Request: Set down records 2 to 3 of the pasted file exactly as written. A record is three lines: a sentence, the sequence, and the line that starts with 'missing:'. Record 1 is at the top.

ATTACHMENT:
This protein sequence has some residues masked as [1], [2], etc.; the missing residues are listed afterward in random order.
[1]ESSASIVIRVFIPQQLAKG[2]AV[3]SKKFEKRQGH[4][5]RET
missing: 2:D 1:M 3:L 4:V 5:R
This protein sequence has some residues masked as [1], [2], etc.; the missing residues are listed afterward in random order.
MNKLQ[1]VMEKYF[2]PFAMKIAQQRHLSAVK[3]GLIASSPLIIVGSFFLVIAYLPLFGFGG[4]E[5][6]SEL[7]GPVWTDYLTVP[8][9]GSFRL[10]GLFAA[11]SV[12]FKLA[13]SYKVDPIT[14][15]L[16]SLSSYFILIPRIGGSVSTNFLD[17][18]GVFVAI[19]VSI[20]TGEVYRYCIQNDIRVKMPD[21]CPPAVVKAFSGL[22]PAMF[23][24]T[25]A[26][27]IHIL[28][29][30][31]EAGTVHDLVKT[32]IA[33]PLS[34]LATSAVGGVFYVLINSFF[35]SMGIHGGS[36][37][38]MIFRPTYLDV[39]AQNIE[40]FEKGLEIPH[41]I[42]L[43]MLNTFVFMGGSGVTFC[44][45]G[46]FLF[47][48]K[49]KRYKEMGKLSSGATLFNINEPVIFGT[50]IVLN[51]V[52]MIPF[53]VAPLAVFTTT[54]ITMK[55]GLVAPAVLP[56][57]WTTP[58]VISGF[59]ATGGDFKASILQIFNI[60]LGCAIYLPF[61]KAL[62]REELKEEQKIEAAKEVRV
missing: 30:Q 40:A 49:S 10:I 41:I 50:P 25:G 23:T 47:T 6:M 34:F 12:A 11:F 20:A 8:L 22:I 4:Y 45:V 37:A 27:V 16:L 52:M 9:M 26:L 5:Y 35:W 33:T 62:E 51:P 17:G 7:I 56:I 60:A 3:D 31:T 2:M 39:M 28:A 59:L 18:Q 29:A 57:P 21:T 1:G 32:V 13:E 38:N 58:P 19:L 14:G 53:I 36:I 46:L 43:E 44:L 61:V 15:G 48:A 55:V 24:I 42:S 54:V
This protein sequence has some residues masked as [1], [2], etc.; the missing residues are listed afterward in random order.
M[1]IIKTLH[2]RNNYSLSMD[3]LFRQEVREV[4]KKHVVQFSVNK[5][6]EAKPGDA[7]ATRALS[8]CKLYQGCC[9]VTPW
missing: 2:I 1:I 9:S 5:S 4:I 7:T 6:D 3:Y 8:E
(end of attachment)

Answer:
This protein sequence has some residues masked as [1], [2], etc.; the missing residues are listed afterward in random order.
MNKLQ[1]VMEKYF[2]PFAMKIAQQRHLSAVK[3]GLIASSPLIIVGSFFLVIAYLPLFGFGG[4]E[5][6]SEL[7]GPVWTDYLTVP[8][9]GSFRL[10]GLFAA[11]SV[12]FKLA[13]SYKVDPIT[14][15]L[16]SLSSYFILIPRIGGSVSTNFLD[17][18]GVFVAI[19]VSI[20]TGEVYRYCIQNDIRVKMPD[21]CPPAVVKAFSGL[22]PAMF[23][24]T[25]A[26][27]IHIL[28][29][30][31]EAGTVHDLVKT[32]IA[33]PLS[34]LATSAVGGVFYVLINSFF[35]SMGIHGGS[36][37][38]MIFRPTYLDV[39]AQNIE[40]FEKGLEIPH[41]I[42]L[43]MLNTFVFMGGSGVTFC[44][45]G[46]FLF[47][48]K[49]KRYKEMGKLSSGATLFNINEPVIFGT[50]IVLN[51]V[52]MIPF[53]VAPLAVFTTT[54]ITMK[55]GLVAPAVLP[56][57]WTTP[58]VISGF[59]ATGGDFKASILQIFNI[60]LGCAIYLPF[61]KAL[62]REELKEEQKIEAAKEVRV
missing: 30:Q 40:A 49:S 10:I 41:I 50:P 25:G 23:T 47:T 6:M 34:F 12:A 11:F 20:A 8:L 22:I 4:Y 45:V 37:A 27:V 16:L 52:M 9:M 26:L 5:Y 35:W 33:T 62:E 51:P 17:G 7:I 56:I 60:A 3:D 31:T 2:M 39:M 28:A 59:L 18:Q 29:A 57:P 21:T 1:G 32:V 13:E 38:N 58:P 19:L 14:G 53:I 36:I 46:L 43:E 44:L 61:V 15:G 48:A 55:V 24:I 42:S 54:V
This protein sequence has some residues masked as [1], [2], etc.; the missing residues are listed afterward in random order.
M[1]IIKTLH[2]RNNYSLSMD[3]LFRQEVREV[4]KKHVVQFSVNK[5][6]EAKPGDA[7]ATRALS[8]CKLYQGCC[9]VTPW
missing: 2:I 1:I 9:S 5:S 4:I 7:T 6:D 3:Y 8:E